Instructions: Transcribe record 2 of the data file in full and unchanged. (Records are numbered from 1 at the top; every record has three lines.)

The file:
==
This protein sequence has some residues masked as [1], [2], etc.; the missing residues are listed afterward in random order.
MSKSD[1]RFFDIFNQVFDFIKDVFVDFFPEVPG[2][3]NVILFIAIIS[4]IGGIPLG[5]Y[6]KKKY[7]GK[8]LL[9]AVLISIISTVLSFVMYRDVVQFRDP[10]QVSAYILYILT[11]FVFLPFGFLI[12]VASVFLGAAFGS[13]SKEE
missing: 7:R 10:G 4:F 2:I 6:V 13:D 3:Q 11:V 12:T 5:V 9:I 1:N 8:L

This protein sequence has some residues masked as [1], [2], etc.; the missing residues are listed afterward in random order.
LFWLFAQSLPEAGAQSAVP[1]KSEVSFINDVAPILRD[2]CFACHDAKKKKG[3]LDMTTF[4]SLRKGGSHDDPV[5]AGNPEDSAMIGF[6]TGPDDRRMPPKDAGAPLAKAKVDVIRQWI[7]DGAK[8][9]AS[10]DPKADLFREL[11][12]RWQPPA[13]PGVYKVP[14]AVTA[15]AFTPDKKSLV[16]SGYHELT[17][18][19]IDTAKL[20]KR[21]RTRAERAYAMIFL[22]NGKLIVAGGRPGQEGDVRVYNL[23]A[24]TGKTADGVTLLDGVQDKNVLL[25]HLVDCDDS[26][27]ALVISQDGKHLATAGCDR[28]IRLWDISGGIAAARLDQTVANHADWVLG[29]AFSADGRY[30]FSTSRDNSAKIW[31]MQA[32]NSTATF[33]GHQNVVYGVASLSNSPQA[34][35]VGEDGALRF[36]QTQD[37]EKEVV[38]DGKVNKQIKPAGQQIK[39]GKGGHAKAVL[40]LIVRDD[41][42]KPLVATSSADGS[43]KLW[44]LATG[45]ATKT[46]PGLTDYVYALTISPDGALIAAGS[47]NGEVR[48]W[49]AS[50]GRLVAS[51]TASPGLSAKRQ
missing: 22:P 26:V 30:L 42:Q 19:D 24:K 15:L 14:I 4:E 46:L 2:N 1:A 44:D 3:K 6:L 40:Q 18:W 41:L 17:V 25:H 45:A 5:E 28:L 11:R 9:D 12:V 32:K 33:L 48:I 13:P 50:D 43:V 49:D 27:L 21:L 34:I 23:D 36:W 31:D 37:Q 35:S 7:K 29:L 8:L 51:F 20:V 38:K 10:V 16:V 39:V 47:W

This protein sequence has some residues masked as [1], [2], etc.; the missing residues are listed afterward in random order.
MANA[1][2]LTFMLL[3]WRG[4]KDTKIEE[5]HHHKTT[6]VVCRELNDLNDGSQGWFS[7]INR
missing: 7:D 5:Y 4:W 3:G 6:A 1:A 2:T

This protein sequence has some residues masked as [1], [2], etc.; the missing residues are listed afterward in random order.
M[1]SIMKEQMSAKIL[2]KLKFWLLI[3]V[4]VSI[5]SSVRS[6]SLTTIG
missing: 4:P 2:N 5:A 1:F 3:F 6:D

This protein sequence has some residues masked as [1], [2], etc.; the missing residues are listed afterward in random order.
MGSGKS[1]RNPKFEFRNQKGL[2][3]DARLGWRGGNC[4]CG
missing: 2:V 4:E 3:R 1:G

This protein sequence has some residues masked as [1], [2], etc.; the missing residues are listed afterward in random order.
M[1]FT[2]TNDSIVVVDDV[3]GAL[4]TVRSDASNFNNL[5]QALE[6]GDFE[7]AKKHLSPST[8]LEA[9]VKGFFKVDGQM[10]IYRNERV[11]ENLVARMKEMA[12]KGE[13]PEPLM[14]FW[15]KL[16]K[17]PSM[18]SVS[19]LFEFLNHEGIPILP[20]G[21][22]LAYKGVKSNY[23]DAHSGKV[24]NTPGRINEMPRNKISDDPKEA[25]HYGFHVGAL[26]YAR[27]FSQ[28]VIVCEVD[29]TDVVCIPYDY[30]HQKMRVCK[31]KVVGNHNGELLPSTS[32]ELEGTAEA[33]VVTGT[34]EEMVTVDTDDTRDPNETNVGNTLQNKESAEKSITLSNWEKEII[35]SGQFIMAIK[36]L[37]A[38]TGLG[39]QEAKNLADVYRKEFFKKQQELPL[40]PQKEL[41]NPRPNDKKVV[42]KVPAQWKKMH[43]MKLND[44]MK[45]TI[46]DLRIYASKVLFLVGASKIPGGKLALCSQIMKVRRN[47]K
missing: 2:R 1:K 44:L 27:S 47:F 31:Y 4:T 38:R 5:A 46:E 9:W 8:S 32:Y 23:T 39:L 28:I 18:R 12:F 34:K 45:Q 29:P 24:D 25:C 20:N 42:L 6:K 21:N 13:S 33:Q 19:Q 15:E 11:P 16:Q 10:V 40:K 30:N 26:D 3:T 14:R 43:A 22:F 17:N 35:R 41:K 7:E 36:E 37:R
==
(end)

This protein sequence has some residues masked as [1], [2], etc.; the missing residues are listed afterward in random order.
LFWLFAQSLPEAGAQSAVP[1]KSEVSFINDVAPILRD[2]CFACHDAKKKKG[3]LDMTTF[4]SLRKGGSHDDPV[5]AGNPEDSAMIGF[6]TGPDDRRMPPKDAGAPLAKAKVDVIRQWI[7]DGAK[8][9]AS[10]DPKADLFREL[11][12]RWQPPA[13]PGVYKVP[14]AVTA[15]AFTPDKKSLV[16]SGYHELT[17][18][19]IDTAKL[20]KR[21]RTRAERAYAMIFL[22]NGKLIVAGGRPGQEGDVRVYNL[23]A[24]TGKTADGVTLLDGVQDKNVLL[25]HLVDCDDS[26][27]ALVISQDGKHLATAGCDR[28]IRLWDISGGIAAARLDQTVANHADWVLG[29]AFSADGRY[30]FSTSRDNSAKIW[31]MQA[32]NSTATF[33]GHQNVVYGVASLSNSPQA[34][35]VGEDGALRF[36]QTQD[37]EKEVV[38]DGKVNKQIKPAGQQIK[39]GKGGHAKAVL[40]LIVRDD[41][42]KPLVATSSADGS[43]KLW[44]LATG[45]ATKT[46]PGLTDYVYALTISPDGALIAAGS[47]NGEVR[48]W[49]AS[50]GRLVAS[51]TASPGLSAKRQ
missing: 22:P 26:V 30:L 42:Q 19:D 24:K 15:L 14:I 4:E 46:L 2:N 1:A 44:D 3:K 6:L 40:Q 18:W 41:L 17:V 25:H 45:A 5:E 28:L 11:R 9:D 12:V 32:K 33:L 48:I 13:P 50:D 43:V 49:D 27:L 21:L 34:I 23:D 36:W 31:D 37:Q 35:S 7:K 29:L 8:L 51:F 20:V 38:K 10:V 16:V 39:V 47:W